- Traitors like U.S. Sens. James Webb and Richard Burr aside consciousness is flowering amid tragedy -
By Susan V. Berresford, convener of the U.S.-Vietnam Dialogue Group on Agent Orange/Dioxin
The war in Vietnam ended more than 35 years ago, but Trinh Luc, 18, is still feeling the effects of Agent Orange, a defoliant used by the U.S. military. Totally disabled since birth with mental deficiencies, violent tremors and muscle degeneration, he lives in rural Vietnam with his mother, 59, who was a volunteer cook with Vietnamese troops in the jungle mountains during the war and recalls being sprayed several times. Her skin is still blotched and bumpy with chloracne.
Agent Orange, it seems, is still causing fresh harm to innocent newborns and adults in Vietnam, not to mention its harm to war vets on both sides of the Pacific. The good news is that we can stop this nightmare, and at a reasonable cost.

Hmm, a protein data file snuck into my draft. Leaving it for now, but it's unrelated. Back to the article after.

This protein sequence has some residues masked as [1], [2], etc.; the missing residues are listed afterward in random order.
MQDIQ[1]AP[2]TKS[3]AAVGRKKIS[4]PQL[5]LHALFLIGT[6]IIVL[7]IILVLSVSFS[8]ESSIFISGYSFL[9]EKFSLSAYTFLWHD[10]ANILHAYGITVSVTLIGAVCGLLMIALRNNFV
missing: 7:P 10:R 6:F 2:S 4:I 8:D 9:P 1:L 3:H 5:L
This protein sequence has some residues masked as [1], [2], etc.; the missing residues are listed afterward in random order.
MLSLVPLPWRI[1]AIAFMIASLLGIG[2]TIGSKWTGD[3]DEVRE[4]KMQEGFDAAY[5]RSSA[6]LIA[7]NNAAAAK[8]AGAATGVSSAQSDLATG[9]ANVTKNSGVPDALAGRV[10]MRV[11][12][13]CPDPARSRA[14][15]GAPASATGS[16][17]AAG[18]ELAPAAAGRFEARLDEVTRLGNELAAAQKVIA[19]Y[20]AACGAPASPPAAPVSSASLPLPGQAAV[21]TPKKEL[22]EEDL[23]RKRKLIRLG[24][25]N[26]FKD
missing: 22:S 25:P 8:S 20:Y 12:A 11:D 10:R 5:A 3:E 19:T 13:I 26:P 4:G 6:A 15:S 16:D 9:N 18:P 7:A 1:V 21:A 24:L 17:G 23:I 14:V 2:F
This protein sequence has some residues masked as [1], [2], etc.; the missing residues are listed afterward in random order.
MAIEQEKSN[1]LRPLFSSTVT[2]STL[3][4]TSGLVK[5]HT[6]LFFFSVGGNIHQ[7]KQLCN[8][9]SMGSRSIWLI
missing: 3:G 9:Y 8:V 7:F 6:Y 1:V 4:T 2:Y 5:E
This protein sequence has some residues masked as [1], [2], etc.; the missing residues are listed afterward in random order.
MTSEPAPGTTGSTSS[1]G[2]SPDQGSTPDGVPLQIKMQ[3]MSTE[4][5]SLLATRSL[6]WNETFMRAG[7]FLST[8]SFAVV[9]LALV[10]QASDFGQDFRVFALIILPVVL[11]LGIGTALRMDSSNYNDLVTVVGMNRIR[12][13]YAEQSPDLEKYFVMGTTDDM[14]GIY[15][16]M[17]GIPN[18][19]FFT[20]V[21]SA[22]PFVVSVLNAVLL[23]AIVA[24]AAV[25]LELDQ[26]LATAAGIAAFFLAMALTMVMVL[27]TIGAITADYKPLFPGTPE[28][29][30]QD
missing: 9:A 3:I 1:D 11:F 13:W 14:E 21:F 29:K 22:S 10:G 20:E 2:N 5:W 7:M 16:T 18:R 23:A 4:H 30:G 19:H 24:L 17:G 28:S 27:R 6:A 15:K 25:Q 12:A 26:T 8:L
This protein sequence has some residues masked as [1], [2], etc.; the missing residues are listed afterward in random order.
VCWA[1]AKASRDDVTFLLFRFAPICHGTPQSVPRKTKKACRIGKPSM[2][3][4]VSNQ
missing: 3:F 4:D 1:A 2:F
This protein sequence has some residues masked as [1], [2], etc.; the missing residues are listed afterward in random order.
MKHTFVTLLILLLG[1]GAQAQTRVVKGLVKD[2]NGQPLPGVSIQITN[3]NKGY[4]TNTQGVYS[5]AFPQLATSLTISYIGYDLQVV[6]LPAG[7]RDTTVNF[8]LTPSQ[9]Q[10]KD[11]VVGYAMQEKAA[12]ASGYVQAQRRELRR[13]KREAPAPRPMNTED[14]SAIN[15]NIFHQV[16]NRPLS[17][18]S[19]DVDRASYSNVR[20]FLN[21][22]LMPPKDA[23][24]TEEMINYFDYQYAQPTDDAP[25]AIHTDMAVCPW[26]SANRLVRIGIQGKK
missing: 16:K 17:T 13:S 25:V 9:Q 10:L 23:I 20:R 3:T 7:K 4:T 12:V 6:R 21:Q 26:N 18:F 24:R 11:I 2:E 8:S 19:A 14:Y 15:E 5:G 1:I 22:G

Doing so would be in the best American tradition of humanitarian care, and would help address the remaining shadow on the relationship between our two countries. An action plan is now in hand that comes out of another valued tradition — a public-private partnership.
By the end of the war in 1975, 2.5 million U.S. military personnel had served in combat zones where many were exposed to Agent Orange’s toxic contaminant, dioxin. Upon returning home, many began reporting unusual illnesses: chloracne, several forms of cancer, diabetes, and birth defects in their offspring.
READ MORE: http://www.veteranstoday.com/2010/10/05/we-can-stop-the-nightmare-from-agent-orange/